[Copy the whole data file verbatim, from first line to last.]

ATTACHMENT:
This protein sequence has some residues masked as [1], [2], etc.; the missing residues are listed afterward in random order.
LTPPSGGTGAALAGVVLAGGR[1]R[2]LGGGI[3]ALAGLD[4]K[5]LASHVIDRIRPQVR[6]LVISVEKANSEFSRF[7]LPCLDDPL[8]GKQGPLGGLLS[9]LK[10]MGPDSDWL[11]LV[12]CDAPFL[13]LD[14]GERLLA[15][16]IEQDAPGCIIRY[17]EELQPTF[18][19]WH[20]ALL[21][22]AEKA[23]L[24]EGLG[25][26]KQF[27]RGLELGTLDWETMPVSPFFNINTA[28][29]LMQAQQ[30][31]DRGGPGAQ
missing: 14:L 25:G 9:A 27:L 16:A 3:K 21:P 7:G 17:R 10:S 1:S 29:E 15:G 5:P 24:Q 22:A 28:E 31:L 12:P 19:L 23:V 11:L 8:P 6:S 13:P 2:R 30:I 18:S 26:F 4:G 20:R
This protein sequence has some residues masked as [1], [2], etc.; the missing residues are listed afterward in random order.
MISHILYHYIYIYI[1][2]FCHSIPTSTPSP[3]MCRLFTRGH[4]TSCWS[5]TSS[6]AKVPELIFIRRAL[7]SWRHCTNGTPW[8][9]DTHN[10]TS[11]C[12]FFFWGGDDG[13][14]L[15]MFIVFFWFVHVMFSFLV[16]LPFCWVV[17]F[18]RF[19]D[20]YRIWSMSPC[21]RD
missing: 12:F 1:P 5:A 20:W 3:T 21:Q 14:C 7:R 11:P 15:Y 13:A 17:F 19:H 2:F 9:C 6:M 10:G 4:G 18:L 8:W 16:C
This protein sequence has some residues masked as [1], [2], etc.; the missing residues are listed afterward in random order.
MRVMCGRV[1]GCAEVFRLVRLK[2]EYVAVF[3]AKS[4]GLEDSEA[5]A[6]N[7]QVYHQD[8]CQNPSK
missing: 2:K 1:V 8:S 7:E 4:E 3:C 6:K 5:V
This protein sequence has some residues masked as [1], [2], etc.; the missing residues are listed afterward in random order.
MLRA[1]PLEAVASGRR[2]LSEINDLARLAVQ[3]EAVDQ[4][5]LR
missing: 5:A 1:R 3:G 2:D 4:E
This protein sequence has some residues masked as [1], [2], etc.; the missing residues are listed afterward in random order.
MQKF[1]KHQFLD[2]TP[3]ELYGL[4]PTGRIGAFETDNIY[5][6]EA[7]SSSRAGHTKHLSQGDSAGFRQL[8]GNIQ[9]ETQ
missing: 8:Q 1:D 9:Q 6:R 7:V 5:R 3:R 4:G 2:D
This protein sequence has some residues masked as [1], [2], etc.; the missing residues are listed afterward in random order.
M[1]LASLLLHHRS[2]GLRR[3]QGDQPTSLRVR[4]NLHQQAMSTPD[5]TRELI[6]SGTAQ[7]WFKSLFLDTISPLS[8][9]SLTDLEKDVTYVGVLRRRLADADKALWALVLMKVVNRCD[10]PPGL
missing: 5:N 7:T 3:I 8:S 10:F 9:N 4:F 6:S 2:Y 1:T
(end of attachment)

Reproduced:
This protein sequence has some residues masked as [1], [2], etc.; the missing residues are listed afterward in random order.
LTPPSGGTGAALAGVVLAGGR[1]R[2]LGGGI[3]ALAGLD[4]K[5]LASHVIDRIRPQVR[6]LVISVEKANSEFSRF[7]LPCLDDPL[8]GKQGPLGGLLS[9]LK[10]MGPDSDWL[11]LV[12]CDAPFL[13]LD[14]GERLLA[15][16]IEQDAPGCIIRY[17]EELQPTF[18][19]WH[20]ALL[21][22]AEKA[23]L[24]EGLG[25][26]KQF[27]RGLELGTLDWETMPVSPFFNINTA[28][29]LMQAQQ[30][31]DRGGPGAQ
missing: 14:L 25:G 9:A 27:L 16:A 3:K 21:P 7:G 17:R 10:S 1:S 29:E 15:G 5:P 24:Q 22:A 28:E 31:L 12:P 19:L 23:V 11:L 8:P 6:S 13:P 2:R 30:I 18:S 26:F 4:G 20:R
This protein sequence has some residues masked as [1], [2], etc.; the missing residues are listed afterward in random order.
MISHILYHYIYIYI[1][2]FCHSIPTSTPSP[3]MCRLFTRGH[4]TSCWS[5]TSS[6]AKVPELIFIRRAL[7]SWRHCTNGTPW[8][9]DTHN[10]TS[11]C[12]FFFWGGDDG[13][14]L[15]MFIVFFWFVHVMFSFLV[16]LPFCWVV[17]F[18]RF[19]D[20]YRIWSMSPC[21]RD
missing: 12:F 1:P 5:A 20:W 3:T 21:Q 14:C 7:R 11:P 15:Y 13:A 17:F 19:H 2:F 9:C 6:M 10:G 4:G 18:L 8:W 16:C
This protein sequence has some residues masked as [1], [2], etc.; the missing residues are listed afterward in random order.
MRVMCGRV[1]GCAEVFRLVRLK[2]EYVAVF[3]AKS[4]GLEDSEA[5]A[6]N[7]QVYHQD[8]CQNPSK
missing: 2:K 1:V 8:S 7:E 4:E 3:C 6:K 5:V
This protein sequence has some residues masked as [1], [2], etc.; the missing residues are listed afterward in random order.
MLRA[1]PLEAVASGRR[2]LSEINDLARLAVQ[3]EAVDQ[4][5]LR
missing: 5:A 1:R 3:G 2:D 4:E
This protein sequence has some residues masked as [1], [2], etc.; the missing residues are listed afterward in random order.
MQKF[1]KHQFLD[2]TP[3]ELYGL[4]PTGRIGAFETDNIY[5][6]EA[7]SSSRAGHTKHLSQGDSAGFRQL[8]GNIQ[9]ETQ
missing: 8:Q 1:D 9:Q 6:R 7:V 5:R 3:R 4:G 2:D
This protein sequence has some residues masked as [1], [2], etc.; the missing residues are listed afterward in random order.
M[1]LASLLLHHRS[2]GLRR[3]QGDQPTSLRVR[4]NLHQQAMSTPD[5]TRELI[6]SGTAQ[7]WFKSLFLDTISPLS[8][9]SLTDLEKDVTYVGVLRRRLADADKALWALVLMKVVNRCD[10]PPGL
missing: 5:N 7:T 3:I 8:S 10:F 9:N 4:F 6:S 2:Y 1:T